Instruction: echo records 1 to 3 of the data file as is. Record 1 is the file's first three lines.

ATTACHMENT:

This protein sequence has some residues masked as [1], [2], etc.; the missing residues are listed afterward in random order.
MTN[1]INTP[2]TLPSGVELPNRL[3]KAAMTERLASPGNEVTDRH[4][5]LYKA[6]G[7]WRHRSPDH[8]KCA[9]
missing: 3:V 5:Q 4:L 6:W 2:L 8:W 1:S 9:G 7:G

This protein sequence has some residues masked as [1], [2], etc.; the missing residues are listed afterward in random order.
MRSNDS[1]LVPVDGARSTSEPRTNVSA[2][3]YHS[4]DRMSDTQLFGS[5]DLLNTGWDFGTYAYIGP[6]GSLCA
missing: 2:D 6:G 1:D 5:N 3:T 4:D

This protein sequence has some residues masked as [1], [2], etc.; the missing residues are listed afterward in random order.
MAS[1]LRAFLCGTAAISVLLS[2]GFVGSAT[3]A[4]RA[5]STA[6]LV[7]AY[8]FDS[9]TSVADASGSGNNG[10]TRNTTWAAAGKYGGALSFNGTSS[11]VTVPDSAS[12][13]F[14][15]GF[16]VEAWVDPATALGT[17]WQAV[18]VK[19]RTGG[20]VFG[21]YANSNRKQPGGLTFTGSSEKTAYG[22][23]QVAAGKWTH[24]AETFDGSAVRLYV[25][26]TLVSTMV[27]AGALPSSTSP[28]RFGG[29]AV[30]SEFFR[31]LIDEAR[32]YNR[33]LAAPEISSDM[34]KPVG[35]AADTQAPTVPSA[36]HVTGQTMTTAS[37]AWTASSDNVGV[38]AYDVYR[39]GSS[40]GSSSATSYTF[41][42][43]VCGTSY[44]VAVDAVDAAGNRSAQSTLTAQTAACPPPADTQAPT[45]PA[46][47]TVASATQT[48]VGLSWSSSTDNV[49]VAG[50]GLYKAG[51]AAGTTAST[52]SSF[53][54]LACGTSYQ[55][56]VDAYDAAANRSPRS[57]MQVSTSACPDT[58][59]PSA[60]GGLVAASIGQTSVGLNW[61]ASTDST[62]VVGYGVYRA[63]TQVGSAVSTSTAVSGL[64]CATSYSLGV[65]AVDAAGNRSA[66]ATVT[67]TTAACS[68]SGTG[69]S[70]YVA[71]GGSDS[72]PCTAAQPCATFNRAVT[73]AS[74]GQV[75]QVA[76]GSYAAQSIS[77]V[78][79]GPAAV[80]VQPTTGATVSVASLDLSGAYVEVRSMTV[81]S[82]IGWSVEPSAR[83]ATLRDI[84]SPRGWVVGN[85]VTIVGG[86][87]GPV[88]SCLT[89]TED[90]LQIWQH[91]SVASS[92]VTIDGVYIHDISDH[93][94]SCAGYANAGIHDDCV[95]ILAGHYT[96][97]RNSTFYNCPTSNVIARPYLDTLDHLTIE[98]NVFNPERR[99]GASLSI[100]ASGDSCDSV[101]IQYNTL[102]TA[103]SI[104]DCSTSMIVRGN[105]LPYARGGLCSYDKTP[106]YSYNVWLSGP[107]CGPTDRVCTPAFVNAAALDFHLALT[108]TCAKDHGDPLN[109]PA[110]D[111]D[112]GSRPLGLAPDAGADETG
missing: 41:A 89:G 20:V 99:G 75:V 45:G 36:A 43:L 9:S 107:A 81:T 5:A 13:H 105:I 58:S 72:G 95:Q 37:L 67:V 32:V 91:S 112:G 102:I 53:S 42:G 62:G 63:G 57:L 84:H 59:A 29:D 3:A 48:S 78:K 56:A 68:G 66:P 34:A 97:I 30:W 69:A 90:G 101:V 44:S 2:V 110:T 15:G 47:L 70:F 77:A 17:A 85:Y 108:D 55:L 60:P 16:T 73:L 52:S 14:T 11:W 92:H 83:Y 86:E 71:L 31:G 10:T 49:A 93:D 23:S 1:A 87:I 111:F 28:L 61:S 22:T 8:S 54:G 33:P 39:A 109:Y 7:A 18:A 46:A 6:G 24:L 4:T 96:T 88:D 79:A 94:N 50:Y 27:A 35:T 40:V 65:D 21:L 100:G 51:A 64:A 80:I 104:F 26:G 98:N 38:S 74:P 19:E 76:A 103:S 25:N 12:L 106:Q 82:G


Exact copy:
This protein sequence has some residues masked as [1], [2], etc.; the missing residues are listed afterward in random order.
MTN[1]INTP[2]TLPSGVELPNRL[3]KAAMTERLASPGNEVTDRH[4][5]LYKA[6]G[7]WRHRSPDH[8]KCA[9]
missing: 3:V 5:Q 4:L 6:W 2:L 8:W 1:S 9:G 7:G

This protein sequence has some residues masked as [1], [2], etc.; the missing residues are listed afterward in random order.
MRSNDS[1]LVPVDGARSTSEPRTNVSA[2][3]YHS[4]DRMSDTQLFGS[5]DLLNTGWDFGTYAYIGP[6]GSLCA
missing: 2:D 6:G 1:D 5:N 3:T 4:D

This protein sequence has some residues masked as [1], [2], etc.; the missing residues are listed afterward in random order.
MAS[1]LRAFLCGTAAISVLLS[2]GFVGSAT[3]A[4]RA[5]STA[6]LV[7]AY[8]FDS[9]TSVADASGSGNNG[10]TRNTTWAAAGKYGGALSFNGTSS[11]VTVPDSAS[12][13]F[14][15]GF[16]VEAWVDPATALGT[17]WQAV[18]VK[19]RTGG[20]VFG[21]YANSNRKQPGGLTFTGSSEKTAYG[22][23]QVAAGKWTH[24]AETFDGSAVRLYV[25][26]TLVSTMV[27]AGALPSSTSP[28]RFGG[29]AV[30]SEFFR[31]LIDEAR[32]YNR[33]LAAPEISSDM[34]KPVG[35]AADTQAPTVPSA[36]HVTGQTMTTAS[37]AWTASSDNVGV[38]AYDVYR[39]GSS[40]GSSSATSYTF[41][42][43]VCGTSY[44]VAVDAVDAAGNRSAQSTLTAQTAACPPPADTQAPT[45]PA[46][47]TVASATQT[48]VGLSWSSSTDNV[49]VAG[50]GLYKAG[51]AAGTTAST[52]SSF[53][54]LACGTSYQ[55][56]VDAYDAAANRSPRS[57]MQVSTSACPDT[58][59]PSA[60]GGLVAASIGQTSVGLNW[61]ASTDST[62]VVGYGVYRA[63]TQVGSAVSTSTAVSGL[64]CATSYSLGV[65]AVDAAGNRSA[66]ATVT[67]TTAACS[68]SGTG[69]S[70]YVA[71]GGSDS[72]PCTAAQPCATFNRAVT[73]AS[74]GQV[75]QVA[76]GSYAAQSIS[77]V[78][79]GPAAV[80]VQPTTGATVSVASLDLSGAYVEVRSMTV[81]S[82]IGWSVEPSAR[83]ATLRDI[84]SPRGWVVGN[85]VTIVGG[86][87]GPV[88]SCLT[89]TED[90]LQIWQH[91]SVASS[92]VTIDGVYIHDISDH[93][94]SCAGYANAGIHDDCV[95]ILAGHYT[96][97]RNSTFYNCPTSNVIARPYLDTLDHLTIE[98]NVFNPERR[99]GASLSI[100]ASGDSCDSV[101]IQYNTL[102]TA[103]SI[104]DCSTSMIVRGN[105]LPYARGGLCSYDKTP[106]YSYNVWLSGP[107]CGPTDRVCTPAFVNAAALDFHLALT[108]TCAKDHGDPLN[109]PA[110]D[111]D[112]GSRPLGLAPDAGADETG
missing: 41:A 89:G 20:V 99:G 75:V 45:G 36:A 43:L 9:S 107:A 81:T 5:A 13:H 105:I 58:S 72:G 95:Q 37:L 67:V 32:V 91:S 112:G 102:I 53:S 42:G 62:G 63:G 57:L 84:H 59:A 29:D 3:A 48:S 78:K 56:A 68:G 66:P 34:A 97:I 30:W 69:A 90:G 101:V 44:S 2:V 110:T 15:G 47:L 70:F 77:A 17:A 85:Y 108:D 55:L 60:P 16:T 73:L 52:S 14:T 11:W 92:H 83:Y 86:E 71:L 31:G 10:T 49:A 93:D 23:S 1:A 87:I 111:F 28:L 61:S 22:T 8:S 54:G 33:P 39:A 109:Y 7:A 18:A 46:A 6:G 24:L 4:T 96:T 88:D 79:A 94:N 50:Y 27:A 35:T 40:V 65:D 21:L 100:G 51:A 64:A 80:I 104:F 26:G 98:N 38:S 74:P 19:E 76:A 103:S 25:N 12:L 106:Q 82:G